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CINDY JACOBS: A General on God’s Frontlines - Charisma Magazine Online

CINDY JACOBS: A General on God’s Frontlines

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Cindy Jacobs has heeded the call to become one of God's frontline generals.

Note: This article was originally published in the March 1994 issue of Charisma magazine.

Little girls didn’t dream of becoming international Christian leaders when Cindy Jacobs was growing up. Intercessor was a word few adults could readily define.

And prophets? Those were the old men in beards and thong sandals who roamed the earth during Bible times.

No wonder Cindy was so surprised when God called her to take on all three of those roles.

“I asked God to use my husband instead of me. You know the prayer: ‘Here I am, Lord, send someone else,'” she jokes.

But in 1984, after an unusual encounter with the Lord, Cindy wasn’t laughing or inventing more excuses. God, it seems, had a task for her to accomplish—even if she was a woman.

The daughter of a Southern Baptist pastor, Cindy was reared in Texas with plenty of self-esteem and a deep respect for the things of God. Her father, who planted churches the way other Texans might plant cotton, constantly encouraged her to find her identity in Christ.

“Daddy always told me there was nothing I couldn’t do,” she says with just a hint of a Texas twang. When Cindy was catapulted into Christian leadership years later, she says her father’s inspiration helped her weather the criticism and rejection often faced by women in ministry.

She has encountered plenty of rejection since 1985, when she founded her organization, Generals of Intercession (GI). The head of one group cancelled her ordination two days before the ceremony because of her gender.

During a service in which she was supposed to receive her ministerial license from another organization, Cindy waited in vain for her name to be called out along with the other candidates. Officials handed her papers to her quietly at the service’s conclusion.

But Cindy doesn’t nurse any grudges against critics who think women don’t belong in the pulpit. In fact, she believes she might never have reached the position of leadership she holds today if she had allowed herself to sulk over such rebuffs. She anchors her life with a promise in the book of Proverbs: “A man’s gift makes room for him, and brings him before great men” (18:16).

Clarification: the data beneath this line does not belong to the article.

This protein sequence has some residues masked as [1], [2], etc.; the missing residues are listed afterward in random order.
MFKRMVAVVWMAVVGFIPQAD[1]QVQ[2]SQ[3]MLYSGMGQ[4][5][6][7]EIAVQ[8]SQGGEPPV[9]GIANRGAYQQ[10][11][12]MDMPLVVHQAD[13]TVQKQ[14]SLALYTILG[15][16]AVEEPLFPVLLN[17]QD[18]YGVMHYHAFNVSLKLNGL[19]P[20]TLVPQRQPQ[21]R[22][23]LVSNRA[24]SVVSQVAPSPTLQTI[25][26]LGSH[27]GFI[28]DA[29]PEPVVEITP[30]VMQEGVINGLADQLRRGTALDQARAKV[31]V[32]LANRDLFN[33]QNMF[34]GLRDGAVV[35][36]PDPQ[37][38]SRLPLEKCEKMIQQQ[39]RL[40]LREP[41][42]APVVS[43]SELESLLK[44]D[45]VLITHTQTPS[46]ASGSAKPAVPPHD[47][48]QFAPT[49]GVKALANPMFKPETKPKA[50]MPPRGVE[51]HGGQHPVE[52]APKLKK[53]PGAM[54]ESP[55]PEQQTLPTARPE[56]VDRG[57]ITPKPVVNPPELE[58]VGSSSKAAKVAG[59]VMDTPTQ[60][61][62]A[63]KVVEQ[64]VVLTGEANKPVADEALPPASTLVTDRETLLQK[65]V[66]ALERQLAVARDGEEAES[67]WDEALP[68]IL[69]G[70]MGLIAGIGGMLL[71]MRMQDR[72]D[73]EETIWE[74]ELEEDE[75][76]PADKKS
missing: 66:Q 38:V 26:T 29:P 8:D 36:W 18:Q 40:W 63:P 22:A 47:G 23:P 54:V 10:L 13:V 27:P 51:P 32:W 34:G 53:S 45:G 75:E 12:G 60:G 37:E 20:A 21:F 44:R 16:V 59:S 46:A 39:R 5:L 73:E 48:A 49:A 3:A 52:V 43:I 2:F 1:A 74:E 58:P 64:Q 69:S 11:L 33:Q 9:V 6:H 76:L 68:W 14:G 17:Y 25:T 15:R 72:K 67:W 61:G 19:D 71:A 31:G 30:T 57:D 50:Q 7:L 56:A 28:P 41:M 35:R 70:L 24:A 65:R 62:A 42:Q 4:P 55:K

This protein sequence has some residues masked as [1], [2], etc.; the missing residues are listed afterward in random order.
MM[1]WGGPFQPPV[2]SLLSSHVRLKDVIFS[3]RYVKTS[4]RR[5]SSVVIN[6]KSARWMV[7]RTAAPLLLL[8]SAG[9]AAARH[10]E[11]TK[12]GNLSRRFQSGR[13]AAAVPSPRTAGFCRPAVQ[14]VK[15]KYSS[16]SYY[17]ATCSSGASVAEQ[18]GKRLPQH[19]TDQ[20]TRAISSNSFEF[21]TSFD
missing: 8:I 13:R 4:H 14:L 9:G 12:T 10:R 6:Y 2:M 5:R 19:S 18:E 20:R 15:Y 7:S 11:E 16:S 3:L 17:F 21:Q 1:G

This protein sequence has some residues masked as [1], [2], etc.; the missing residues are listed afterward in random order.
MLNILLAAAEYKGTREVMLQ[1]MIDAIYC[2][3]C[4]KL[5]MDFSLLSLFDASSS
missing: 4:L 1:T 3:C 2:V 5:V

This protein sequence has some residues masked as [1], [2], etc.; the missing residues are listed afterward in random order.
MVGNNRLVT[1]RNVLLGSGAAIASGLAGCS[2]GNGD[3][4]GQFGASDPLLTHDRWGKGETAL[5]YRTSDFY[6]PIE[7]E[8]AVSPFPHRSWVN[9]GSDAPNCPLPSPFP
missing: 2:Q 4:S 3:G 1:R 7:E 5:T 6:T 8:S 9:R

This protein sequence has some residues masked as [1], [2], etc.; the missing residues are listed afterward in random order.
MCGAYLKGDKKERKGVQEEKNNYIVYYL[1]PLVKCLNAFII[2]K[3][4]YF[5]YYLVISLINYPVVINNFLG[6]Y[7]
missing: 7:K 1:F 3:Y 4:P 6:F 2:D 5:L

It appears the scriptural promise has come true. With the full support of her husband, Mike, GI’s chief executive offi­cer, Cindy has earned quite a reputation among Christian leaders from both charis­matic and non-charismatic backgrounds. Over the past few years she has minis­tered in Canada, England, France, Brazil, Argentina, Israel, Russia, Colombia and Uruguay.

This woman is serious about winning the world to Christ, and she’s mobilizing people to accomplish that feat as soon as possible. GI currently is at work in 18 regions of the world with prayer “generals” in 31 nations.

In 1994 she plans to pioneer GI’s work in 12 countries, including Singapore, Japan and Malaysia. Her mis­sion is to identify people who can lead what she says is a growing interdenomi­national army of “prayer warriors” around the world.

Besides being involved with the A.D. 2000 Prayer Track, she’s also an inter­national director of Women’s Aglow Fellowship and a convener of the Spiri­tual Warfare Network—a group of leaders that concern themselves with “strategic-level” prayer for nations. Cindy recently moved GI to Colorado Springs, Colorado, to work more closely with the many evangelical organizations based there.

Called to Pray

Cindy first heard God calling her in 1960 when she was a 9-year-old attend­ing church camp. Her counselor encour­aged her to find a place where she could get alone and ask God what He wanted to do with her life.

Cindy hiked out to a big rock in the woods behind the camp chapel. As she sat on the rock and prayed, she says God told her He had something special He wanted her to do for Him.

The recurring dreams about hell began when she was just 12. Night after night she awoke to find herself soaked with sweat. In these terrifying night visions she saw people suffering eternal torment. Hearing their screams, she would jump out of bed and pace the floor, weeping and begging God to use her to win lost souls.

She passed her teenage years eagerly awaiting the time when God would reveal His plan. After college she took a job as a music teacher in a public school.

Influenced by a conservative South­ern view of life, Cindy assumed she had to fit into a traditional woman’s role in ministry—a missionary, perhaps, or maybe a pastor’s wife. That’s why she almost missed marrying her husband when he proposed. After all, Mike didn’t feel called to the ministry, and he wasn’t particularly excited about her ambitions.

“I thought there was no way I could fulfill God’s plan for my life unless Mike had the same calling,” she told Charisma.